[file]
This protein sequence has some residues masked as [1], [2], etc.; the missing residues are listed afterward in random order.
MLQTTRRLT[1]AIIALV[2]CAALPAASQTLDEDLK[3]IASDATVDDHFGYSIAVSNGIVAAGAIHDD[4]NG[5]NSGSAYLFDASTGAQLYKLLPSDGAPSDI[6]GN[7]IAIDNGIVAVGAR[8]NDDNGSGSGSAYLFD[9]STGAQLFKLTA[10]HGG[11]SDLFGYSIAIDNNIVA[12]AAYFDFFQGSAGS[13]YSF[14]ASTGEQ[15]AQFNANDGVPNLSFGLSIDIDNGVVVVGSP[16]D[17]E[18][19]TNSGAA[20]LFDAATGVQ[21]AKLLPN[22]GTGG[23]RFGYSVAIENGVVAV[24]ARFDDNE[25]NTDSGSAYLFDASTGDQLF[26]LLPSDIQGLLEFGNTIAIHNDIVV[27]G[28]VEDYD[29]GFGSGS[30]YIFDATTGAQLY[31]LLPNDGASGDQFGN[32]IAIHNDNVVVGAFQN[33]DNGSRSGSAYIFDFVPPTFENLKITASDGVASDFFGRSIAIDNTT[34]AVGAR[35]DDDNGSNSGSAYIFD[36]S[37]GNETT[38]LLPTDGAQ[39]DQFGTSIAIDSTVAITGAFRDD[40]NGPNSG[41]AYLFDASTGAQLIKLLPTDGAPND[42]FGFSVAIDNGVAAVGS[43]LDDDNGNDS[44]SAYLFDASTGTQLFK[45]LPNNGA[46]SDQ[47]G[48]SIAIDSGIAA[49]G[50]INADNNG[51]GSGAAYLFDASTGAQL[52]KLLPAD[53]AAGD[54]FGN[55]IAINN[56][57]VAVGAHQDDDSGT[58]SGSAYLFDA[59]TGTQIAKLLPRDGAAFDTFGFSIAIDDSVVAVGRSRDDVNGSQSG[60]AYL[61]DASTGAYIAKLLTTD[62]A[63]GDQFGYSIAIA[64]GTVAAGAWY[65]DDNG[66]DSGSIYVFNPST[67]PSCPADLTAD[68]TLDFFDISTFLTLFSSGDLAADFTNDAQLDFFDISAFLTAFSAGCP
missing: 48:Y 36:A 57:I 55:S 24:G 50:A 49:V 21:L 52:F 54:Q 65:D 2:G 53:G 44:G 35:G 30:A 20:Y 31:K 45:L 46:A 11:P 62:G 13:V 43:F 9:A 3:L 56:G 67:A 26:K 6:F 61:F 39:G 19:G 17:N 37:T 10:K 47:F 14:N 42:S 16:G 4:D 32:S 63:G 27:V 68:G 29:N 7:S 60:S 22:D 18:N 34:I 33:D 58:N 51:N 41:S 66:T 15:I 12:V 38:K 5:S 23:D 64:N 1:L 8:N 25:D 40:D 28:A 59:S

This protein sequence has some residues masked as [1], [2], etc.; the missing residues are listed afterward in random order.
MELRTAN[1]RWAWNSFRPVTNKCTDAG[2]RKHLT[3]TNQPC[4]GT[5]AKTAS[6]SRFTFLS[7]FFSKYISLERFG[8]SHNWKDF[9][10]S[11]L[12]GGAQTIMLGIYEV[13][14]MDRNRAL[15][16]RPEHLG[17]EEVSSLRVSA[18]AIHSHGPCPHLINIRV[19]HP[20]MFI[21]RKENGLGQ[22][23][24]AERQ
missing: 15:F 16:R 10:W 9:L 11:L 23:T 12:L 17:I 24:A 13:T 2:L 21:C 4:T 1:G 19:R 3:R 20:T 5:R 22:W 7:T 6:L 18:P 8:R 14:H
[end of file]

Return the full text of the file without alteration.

This protein sequence has some residues masked as [1], [2], etc.; the missing residues are listed afterward in random order.
MLQTTRRLT[1]AIIALV[2]CAALPAASQTLDEDLK[3]IASDATVDDHFGYSIAVSNGIVAAGAIHDD[4]NG[5]NSGSAYLFDASTGAQLYKLLPSDGAPSDI[6]GN[7]IAIDNGIVAVGAR[8]NDDNGSGSGSAYLFD[9]STGAQLFKLTA[10]HGG[11]SDLFGYSIAIDNNIVA[12]AAYFDFFQGSAGS[13]YSF[14]ASTGEQ[15]AQFNANDGVPNLSFGLSIDIDNGVVVVGSP[16]D[17]E[18][19]TNSGAA[20]LFDAATGVQ[21]AKLLPN[22]GTGG[23]RFGYSVAIENGVVAV[24]ARFDDNE[25]NTDSGSAYLFDASTGDQLF[26]LLPSDIQGLLEFGNTIAIHNDIVV[27]G[28]VEDYD[29]GFGSGS[30]YIFDATTGAQLY[31]LLPNDGASGDQFGN[32]IAIHNDNVVVGAFQN[33]DNGSRSGSAYIFDFVPPTFENLKITASDGVASDFFGRSIAIDNTT[34]AVGAR[35]DDDNGSNSGSAYIFD[36]S[37]GNETT[38]LLPTDGAQ[39]DQFGTSIAIDSTVAITGAFRDD[40]NGPNSG[41]AYLFDASTGAQLIKLLPTDGAPND[42]FGFSVAIDNGVAAVGS[43]LDDDNGNDS[44]SAYLFDASTGTQLFK[45]LPNNGA[46]SDQ[47]G[48]SIAIDSGIAA[49]G[50]INADNNG[51]GSGAAYLFDASTGAQL[52]KLLPAD[53]AAGD[54]FGN[55]IAINN[56][57]VAVGAHQDDDSGT[58]SGSAYLFDA[59]TGTQIAKLLPRDGAAFDTFGFSIAIDDSVVAVGRSRDDVNGSQSG[60]AYL[61]DASTGAYIAKLLTTD[62]A[63]GDQFGYSIAIA[64]GTVAAGAWY[65]DDNG[66]DSGSIYVFNPST[67]PSCPADLTAD[68]TLDFFDISTFLTLFSSGDLAADFTNDAQLDFFDISAFLTAFSAGCP
missing: 48:Y 36:A 57:I 55:S 24:G 50:A 49:V 21:L 52:F 54:Q 65:D 2:G 53:G 44:G 35:G 30:A 20:Y 31:K 45:L 46:A 11:P 62:G 13:V 43:F 9:A 3:L 56:G 67:A 26:K 6:F 61:F 39:G 19:G 17:N 37:T 10:K 47:F 14:N 42:S 16:G 4:D 32:S 63:G 27:V 68:G 29:N 7:S 60:S 22:D 18:N 34:I 33:D 58:N 51:N 41:S 66:T 15:I 12:V 38:K 5:S 23:D 64:N 1:L 8:N 25:D 40:D 28:A 59:S

This protein sequence has some residues masked as [1], [2], etc.; the missing residues are listed afterward in random order.
MELRTAN[1]RWAWNSFRPVTNKCTDAG[2]RKHLT[3]TNQPC[4]GT[5]AKTAS[6]SRFTFLS[7]FFSKYISLERFG[8]SHNWKDF[9][10]S[11]L[12]GGAQTIMLGIYEV[13][14]MDRNRAL[15][16]RPEHLG[17]EEVSSLRVSA[18]AIHSHGPCPHLINIRV[19]HP[20]MFI[21]RKENGLGQ[22][23][24]AERQ
missing: 15:F 16:R 10:W 9:L 11:L 23:T 12:L 17:I 24:A 13:T 2:L 21:C 4:T 1:G 19:R 3:R 20:T 5:R 22:W 7:T 6:L 18:P 8:R 14:H